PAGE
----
By virtue of necessity, the addict gets really, really good at doing one thing: manipulating. When someone descends into the throes of addiction, the social etiquette and decorum that we expect from family members and friends disappears. The unspoken laws that we all live by disappear.

We go through live expecting that most people aren't liars, and if they are, they are guilty of an occasional white lie. We don't expect deception. We don't expect theft.

BUT, when you are living with an addict, all of these rules get thrown out the window. And why wouldn't they? The path to the addict's next hit is sitting right there in your purse. All they need to do is reach in and pull out the cash. The path to their next hit is on the shelves of target. Why wouldn't they "boost" a cheap consumer good out the front door when it means that that they can sell it and dose immediately afterwards? Why wouldn't they drive through town pulling copper wiring from buildings that they can later resell? Why wouldn't they steal your catalytic converter? For those hard up enough for cash, the truth is that they'd be crazy NOT to do these things. But you don't expect it, because you are a law-abiding member society who plays by a set of rules that they don't.

The addict lives in a state of insanity, but the key is to not let their insanity become yours. This is the tough love approach that has saved many lives in the long-run.


Posted by on in Co-dependency

As time goes by and my life experience increases and deepens, I realize more what it means to let go and let God.  Before now, I was unaware of all the silent demands I placed on people, places and things to behave and exist in a way I deemed acceptable.  Discomfort and pain are my signals today that something is misaligned in my thinking, rather than in my life.  I understand that rather than expecting outside conditions to change, I just might need to adjust my attitude and expectations.

It is a blessing to have that understanding.  This understanding enables me to loosen my grip on what I prefer things to be and, instead, embrace what my Higher Power offers me. When I want others to act a way that will provide me more comfort, delight, security, etc -and they can't or won't act that way- I now accept things as they are, trust there is an opportunity to grow and look to adjust my perspective of God's goodness in my life.  I ask myself questions like "How might this person, place or thing be a teacher for me? What lessons can I learn from this experience? What is this person, place or thing forcing me to address that I hoped to ignore or avoid?"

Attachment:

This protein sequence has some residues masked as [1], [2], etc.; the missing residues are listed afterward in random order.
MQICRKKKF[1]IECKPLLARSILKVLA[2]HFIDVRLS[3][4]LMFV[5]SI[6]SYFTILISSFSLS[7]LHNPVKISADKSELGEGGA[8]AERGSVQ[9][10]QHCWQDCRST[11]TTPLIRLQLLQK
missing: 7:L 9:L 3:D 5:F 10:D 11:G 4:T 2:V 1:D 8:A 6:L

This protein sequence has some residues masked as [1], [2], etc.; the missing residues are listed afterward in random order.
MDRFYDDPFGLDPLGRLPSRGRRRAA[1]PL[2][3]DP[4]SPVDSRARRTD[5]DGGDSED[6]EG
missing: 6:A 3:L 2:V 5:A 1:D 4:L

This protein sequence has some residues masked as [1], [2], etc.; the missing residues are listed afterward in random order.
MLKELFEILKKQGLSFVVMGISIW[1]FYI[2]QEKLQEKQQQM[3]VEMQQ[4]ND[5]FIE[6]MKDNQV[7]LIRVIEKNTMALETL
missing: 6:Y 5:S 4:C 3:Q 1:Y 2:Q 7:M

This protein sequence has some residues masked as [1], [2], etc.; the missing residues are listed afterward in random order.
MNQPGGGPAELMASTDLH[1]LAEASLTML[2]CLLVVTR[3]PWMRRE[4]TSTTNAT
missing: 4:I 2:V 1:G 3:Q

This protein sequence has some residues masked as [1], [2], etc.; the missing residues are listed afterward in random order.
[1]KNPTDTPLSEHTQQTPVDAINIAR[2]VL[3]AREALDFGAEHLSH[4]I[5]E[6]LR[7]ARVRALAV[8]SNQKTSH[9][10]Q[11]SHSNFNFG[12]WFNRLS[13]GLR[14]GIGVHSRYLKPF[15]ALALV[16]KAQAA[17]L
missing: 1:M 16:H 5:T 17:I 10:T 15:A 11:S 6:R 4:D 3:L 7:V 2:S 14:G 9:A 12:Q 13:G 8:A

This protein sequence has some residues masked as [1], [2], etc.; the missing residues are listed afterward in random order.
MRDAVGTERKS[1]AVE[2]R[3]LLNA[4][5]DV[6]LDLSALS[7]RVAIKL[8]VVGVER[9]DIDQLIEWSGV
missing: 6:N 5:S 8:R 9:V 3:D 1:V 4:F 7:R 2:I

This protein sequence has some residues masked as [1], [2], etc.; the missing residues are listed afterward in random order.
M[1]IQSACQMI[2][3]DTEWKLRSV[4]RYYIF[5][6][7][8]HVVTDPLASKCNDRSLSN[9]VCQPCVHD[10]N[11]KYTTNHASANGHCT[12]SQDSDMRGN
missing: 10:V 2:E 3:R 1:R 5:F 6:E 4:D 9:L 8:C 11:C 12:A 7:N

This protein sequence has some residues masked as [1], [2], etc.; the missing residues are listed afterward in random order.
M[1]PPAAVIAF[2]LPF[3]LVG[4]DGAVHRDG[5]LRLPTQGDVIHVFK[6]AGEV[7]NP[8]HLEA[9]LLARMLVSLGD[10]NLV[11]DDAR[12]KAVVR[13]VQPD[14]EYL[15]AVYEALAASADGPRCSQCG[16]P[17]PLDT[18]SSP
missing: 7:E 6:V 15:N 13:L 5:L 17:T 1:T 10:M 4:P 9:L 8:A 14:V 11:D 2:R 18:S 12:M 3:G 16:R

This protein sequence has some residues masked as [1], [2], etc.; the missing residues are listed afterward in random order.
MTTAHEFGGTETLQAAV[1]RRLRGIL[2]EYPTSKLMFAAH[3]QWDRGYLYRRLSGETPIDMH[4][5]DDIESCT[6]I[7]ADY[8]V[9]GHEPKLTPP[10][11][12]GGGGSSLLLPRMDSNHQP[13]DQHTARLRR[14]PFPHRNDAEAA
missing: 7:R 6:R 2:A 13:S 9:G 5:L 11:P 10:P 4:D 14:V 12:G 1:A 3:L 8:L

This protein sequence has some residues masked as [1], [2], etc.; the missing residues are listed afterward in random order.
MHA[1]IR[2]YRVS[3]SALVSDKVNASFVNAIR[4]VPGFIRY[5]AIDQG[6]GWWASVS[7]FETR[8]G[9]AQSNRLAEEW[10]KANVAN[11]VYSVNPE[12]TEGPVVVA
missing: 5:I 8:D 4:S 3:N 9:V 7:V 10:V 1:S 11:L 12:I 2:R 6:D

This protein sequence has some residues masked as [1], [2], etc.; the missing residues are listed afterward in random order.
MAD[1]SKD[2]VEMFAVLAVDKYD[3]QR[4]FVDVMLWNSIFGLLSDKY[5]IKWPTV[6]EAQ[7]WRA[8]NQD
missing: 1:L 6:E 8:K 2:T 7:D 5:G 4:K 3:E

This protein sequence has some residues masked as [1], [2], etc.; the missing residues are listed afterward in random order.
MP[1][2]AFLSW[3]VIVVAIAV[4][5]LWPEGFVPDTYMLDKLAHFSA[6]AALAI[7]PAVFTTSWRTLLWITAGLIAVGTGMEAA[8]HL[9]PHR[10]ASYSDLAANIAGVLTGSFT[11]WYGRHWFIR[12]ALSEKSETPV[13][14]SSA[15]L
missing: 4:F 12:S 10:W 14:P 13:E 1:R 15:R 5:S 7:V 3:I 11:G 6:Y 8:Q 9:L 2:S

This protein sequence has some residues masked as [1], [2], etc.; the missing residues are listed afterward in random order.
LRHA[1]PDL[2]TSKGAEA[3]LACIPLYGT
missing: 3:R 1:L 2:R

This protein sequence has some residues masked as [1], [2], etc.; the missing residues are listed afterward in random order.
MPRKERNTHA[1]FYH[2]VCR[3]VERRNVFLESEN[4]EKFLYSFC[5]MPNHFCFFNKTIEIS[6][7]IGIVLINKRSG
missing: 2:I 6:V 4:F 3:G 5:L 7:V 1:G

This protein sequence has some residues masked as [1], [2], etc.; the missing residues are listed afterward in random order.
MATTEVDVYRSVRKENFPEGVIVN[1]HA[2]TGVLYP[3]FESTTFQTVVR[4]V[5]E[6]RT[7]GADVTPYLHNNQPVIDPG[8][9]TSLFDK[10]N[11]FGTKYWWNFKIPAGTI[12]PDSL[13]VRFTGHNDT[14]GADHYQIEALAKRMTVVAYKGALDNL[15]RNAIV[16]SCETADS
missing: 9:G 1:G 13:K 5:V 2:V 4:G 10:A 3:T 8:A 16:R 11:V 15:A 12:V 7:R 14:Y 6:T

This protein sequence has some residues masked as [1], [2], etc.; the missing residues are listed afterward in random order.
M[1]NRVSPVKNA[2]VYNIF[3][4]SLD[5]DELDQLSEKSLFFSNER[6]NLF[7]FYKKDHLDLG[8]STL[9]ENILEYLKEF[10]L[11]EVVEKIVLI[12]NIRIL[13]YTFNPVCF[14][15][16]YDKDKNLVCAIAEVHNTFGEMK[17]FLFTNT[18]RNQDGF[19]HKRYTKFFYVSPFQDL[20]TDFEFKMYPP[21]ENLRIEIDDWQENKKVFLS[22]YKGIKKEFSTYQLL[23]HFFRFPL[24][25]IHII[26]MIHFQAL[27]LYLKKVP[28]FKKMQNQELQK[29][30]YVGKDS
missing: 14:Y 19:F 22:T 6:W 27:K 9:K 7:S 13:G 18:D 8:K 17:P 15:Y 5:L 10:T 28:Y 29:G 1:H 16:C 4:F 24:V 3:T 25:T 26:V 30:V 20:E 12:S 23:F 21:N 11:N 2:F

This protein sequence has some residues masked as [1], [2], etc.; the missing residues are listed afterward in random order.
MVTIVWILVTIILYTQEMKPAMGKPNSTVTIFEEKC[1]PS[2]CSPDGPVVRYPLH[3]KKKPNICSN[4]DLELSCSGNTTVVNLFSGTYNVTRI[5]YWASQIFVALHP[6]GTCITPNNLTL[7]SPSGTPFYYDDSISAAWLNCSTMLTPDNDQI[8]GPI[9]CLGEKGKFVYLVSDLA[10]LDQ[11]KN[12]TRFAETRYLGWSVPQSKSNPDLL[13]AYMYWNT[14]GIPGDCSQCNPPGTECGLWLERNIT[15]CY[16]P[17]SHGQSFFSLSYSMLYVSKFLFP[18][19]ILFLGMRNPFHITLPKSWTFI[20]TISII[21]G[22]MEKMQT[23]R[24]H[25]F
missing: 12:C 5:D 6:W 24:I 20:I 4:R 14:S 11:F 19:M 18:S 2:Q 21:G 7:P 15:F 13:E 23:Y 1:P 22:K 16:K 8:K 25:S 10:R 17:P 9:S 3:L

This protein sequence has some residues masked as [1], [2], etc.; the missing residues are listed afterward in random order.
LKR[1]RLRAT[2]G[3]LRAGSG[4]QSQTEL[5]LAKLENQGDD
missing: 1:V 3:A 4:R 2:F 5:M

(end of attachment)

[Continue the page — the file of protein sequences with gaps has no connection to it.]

Recovery has taught me that when I am placing demands I am acting like a toddler having a tantrum.  More than likely, God knows exactly what I need and when I stop pounding my closed fists on the table, he can gently place his goodness in my lap.



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Posted by on in Co-dependency


Psychotherapy is a biological treatment, a brain therapy. It produces lasting, detectable physical changes in our brain, much as learning does.” –Dr.  Eric Kandel (Professor Columbia University and recipient, 2000 Nobel Prize in Physiology or Medicine)

This is the third in a series of articles about children of alcoholics who remain trapped in an alcoholic lifestyle as adults. Parts 1 and 2 explained that children who grow up in addicted families are likely to reproduce harmful features of their families of origin in their adult lives. When they involve themselves with destructive partners and activities that evoke feelings and patterns of behavior similar to those they witnessed and experienced as children, their lives become unmanageable. I examined the neurological and psychological underpinnings   of this painful “infinite loop” of chaos and disappointment that captures and captivates many adult children. In brief, neurological changes caused by traumatic experiences in childhood remodel the brain, producing chronic states of emotional distress that are difficult to soothe.  Moreover, parental neglect and abuse depress self-esteem and leave children feeling valueless, mistrustful and confused about how to construct rewarding relationships.

This week I’ll begin a discussion of ”exit strategies” that adult children from addicted families can employ to escape the infinite loop. These strategies hinge on exciting research aboutneuroplasticity that are a result of  advances in the field of   functional neuroimaging, including single photon emission CT (SPECT), positron emission tomography (PET), and functional MRI. Mental health theorists and clinicians once believed that changes in the brain occur only   during early childhood. Now that we can obtain actual pictures of the structure and activity of the brain, we understand that it continues to respond, throughout life, to events and interactions with others, by creating new neural pathways and altering existing ones.  So, while adverse events in childhood severely roil emotions and disrupt perception and behavior by changing the brain, we know now that there are activities people can undertake, even in adulthood, to normalize the brain. (Please continue reading)

It is very important for adults who were highly stressed and traumatized in addicted families to identify activities and experiences that facilitate neural growth and positive brain change, because, as last week’s post highlighted, anxiety and depression that stem from childhood trauma cause ongoing damage to brain circuitry. That is, there is the potential for “negative plasticity” in adult life, as well as positive brain change. And, as Dr. Robert Sapolsky, a neurobiologist at Stanford pointed out, “Early-life stress and the scar tissue that it leaves, with every passing bit of aging, gets harder and harder to reverse. You’re never out of luck in terms of interventions, but the longer you wait, the more work you’ve got on your hands.”